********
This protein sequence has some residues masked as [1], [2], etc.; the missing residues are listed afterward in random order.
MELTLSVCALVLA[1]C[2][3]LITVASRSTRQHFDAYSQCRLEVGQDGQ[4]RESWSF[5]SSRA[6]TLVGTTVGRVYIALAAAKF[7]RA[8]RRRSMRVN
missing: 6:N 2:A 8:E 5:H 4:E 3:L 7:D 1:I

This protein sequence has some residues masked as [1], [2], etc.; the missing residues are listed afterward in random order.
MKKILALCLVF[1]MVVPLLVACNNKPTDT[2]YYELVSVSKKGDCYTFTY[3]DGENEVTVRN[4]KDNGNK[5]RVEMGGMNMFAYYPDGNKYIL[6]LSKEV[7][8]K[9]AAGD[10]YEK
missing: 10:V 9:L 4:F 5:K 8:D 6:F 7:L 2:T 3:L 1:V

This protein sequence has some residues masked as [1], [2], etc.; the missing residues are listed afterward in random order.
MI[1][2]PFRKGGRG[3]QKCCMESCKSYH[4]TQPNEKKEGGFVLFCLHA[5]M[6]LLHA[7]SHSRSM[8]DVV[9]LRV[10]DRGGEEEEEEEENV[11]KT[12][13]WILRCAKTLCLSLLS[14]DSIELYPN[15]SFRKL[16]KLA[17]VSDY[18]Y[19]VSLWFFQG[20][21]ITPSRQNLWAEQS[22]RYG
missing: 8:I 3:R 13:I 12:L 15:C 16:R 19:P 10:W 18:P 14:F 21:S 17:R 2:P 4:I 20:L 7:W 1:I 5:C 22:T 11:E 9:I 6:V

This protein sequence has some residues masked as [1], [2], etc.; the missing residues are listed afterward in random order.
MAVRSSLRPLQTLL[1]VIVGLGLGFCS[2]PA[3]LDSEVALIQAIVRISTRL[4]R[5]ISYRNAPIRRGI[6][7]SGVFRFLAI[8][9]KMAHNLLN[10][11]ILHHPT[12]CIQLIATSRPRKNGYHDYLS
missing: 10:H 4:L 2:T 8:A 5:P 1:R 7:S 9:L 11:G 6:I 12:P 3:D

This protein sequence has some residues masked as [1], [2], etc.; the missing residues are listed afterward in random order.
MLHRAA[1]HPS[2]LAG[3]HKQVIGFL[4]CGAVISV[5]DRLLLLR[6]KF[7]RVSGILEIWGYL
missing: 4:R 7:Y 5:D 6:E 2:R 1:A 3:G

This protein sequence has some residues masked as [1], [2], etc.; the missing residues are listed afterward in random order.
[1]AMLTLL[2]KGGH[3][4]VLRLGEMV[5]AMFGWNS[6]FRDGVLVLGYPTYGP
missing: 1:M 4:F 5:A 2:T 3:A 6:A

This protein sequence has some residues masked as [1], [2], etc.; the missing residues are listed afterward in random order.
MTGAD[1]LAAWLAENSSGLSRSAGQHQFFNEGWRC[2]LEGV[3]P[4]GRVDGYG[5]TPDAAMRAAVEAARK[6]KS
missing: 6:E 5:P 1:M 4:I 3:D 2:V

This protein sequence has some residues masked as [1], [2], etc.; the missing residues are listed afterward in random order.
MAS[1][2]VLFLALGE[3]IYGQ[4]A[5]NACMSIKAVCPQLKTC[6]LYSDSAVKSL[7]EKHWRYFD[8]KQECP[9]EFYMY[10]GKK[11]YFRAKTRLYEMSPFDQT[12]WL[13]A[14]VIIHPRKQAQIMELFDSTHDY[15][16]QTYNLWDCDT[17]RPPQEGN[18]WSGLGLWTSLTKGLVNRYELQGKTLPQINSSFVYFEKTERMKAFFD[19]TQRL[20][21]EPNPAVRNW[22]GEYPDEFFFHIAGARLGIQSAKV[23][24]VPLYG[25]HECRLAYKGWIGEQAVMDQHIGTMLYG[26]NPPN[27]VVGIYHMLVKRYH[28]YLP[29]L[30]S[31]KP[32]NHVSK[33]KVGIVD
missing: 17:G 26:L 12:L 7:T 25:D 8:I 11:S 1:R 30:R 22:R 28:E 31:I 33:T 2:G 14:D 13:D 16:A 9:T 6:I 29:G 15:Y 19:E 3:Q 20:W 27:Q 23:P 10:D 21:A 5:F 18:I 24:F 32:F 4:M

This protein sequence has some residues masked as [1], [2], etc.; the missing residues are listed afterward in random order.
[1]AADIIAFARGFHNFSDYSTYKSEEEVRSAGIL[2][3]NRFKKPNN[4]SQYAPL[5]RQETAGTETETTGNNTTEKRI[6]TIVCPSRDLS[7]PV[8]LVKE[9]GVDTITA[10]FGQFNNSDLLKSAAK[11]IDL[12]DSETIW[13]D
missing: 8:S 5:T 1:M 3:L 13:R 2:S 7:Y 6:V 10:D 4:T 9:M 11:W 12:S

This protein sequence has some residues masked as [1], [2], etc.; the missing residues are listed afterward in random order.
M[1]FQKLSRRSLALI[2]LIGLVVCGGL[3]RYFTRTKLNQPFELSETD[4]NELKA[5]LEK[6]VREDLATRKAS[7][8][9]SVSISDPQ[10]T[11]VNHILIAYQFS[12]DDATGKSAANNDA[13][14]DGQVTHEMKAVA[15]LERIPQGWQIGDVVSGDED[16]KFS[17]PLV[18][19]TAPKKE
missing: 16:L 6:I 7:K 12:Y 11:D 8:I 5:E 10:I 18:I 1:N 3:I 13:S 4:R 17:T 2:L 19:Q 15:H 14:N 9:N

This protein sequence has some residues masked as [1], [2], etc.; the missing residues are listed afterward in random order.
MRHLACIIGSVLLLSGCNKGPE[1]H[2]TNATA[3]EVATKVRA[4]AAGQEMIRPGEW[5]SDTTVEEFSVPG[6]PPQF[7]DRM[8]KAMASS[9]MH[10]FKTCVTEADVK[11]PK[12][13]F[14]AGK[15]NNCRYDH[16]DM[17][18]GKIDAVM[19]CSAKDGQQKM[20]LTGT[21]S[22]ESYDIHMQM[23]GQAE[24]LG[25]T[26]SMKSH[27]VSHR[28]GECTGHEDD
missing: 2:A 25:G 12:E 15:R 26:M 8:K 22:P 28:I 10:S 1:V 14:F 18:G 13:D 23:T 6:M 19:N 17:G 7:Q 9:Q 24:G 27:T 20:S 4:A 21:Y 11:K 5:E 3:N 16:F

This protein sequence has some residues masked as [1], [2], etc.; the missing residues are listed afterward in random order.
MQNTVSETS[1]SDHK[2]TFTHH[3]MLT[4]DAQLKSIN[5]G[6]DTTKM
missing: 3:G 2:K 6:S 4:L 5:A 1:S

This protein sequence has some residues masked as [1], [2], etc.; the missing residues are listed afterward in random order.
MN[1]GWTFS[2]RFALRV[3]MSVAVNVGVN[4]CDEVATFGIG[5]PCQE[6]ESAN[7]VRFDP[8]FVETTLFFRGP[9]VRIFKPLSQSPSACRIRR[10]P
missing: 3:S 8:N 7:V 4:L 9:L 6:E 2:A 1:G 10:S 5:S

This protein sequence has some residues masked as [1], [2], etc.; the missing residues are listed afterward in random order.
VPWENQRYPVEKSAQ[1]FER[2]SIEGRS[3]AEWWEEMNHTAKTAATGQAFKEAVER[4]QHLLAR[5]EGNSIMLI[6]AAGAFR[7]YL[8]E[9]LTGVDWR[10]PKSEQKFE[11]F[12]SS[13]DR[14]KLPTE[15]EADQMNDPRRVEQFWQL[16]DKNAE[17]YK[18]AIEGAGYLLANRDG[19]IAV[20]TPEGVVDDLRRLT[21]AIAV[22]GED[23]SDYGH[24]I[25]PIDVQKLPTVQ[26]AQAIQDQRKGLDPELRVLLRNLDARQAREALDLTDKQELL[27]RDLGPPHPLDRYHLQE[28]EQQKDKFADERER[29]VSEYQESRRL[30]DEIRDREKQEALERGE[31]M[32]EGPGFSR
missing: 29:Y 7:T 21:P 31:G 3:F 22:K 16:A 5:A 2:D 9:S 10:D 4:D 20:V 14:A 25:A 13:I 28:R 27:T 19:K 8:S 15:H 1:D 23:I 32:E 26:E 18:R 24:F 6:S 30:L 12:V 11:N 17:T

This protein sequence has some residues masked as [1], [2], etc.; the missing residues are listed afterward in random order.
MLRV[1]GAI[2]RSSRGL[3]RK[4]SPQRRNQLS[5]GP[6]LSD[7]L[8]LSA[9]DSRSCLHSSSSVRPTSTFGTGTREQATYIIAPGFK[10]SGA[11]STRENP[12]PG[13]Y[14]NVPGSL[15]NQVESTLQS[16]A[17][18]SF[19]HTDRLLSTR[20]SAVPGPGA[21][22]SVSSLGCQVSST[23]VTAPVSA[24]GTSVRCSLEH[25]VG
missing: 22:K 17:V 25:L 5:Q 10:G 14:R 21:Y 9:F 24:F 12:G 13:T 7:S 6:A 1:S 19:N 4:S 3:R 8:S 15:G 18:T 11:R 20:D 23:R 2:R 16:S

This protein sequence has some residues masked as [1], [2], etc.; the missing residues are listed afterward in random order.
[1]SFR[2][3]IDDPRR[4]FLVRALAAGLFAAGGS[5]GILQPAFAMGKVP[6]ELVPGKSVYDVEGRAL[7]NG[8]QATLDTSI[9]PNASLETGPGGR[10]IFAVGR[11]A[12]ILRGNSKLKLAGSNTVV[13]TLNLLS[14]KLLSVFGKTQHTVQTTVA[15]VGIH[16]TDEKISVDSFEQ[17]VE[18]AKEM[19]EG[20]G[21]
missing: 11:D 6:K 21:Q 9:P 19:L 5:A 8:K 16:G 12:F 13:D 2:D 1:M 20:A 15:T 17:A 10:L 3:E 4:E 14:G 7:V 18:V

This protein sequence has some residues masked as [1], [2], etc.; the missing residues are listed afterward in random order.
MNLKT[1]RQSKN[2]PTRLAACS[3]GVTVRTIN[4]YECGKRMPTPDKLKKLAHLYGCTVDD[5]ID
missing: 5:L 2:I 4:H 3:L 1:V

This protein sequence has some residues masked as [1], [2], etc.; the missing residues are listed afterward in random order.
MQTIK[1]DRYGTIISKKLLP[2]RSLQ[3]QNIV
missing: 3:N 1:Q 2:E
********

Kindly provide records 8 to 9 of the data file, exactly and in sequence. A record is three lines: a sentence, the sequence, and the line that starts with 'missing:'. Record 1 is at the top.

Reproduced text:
This protein sequence has some residues masked as [1], [2], etc.; the missing residues are listed afterward in random order.
MAS[1][2]VLFLALGE[3]IYGQ[4]A[5]NACMSIKAVCPQLKTC[6]LYSDSAVKSL[7]EKHWRYFD[8]KQECP[9]EFYMY[10]GKK[11]YFRAKTRLYEMSPFDQT[12]WL[13]A[14]VIIHPRKQAQIMELFDSTHDY[15][16]QTYNLWDCDT[17]RPPQEGN[18]WSGLGLWTSLTKGLVNRYELQGKTLPQINSSFVYFEKTERMKAFFD[19]TQRL[20][21]EPNPAVRNW[22]GEYPDEFFFHIAGARLGIQSAKV[23][24]VPLYG[25]HECRLAYKGWIGEQAVMDQHIGTMLYG[26]NPPN[27]VVGIYHMLVKRYH[28]YLP[29]L[30]S[31]KP[32]NHVSK[33]KVGIVD
missing: 17:G 26:L 12:L 7:T 25:D 8:I 11:S 1:R 30:R 22:R 28:E 31:I 33:T 2:G 14:D 13:D 16:A 9:T 6:I 29:G 15:Y 19:E 3:Q 20:W 27:Q 23:P 10:D 21:A 5:F 18:I 24:F 32:F 4:M

This protein sequence has some residues masked as [1], [2], etc.; the missing residues are listed afterward in random order.
[1]AADIIAFARGFHNFSDYSTYKSEEEVRSAGIL[2][3]NRFKKPNN[4]SQYAPL[5]RQETAGTETETTGNNTTEKRI[6]TIVCPSRDLS[7]PV[8]LVKE[9]GVDTITA[10]FGQFNNSDLLKSAAK[11]IDL[12]DSETIW[13]D
missing: 8:S 5:T 1:M 3:L 13:R 2:S 7:Y 6:V 10:D 4:T 9:M 11:W 12:S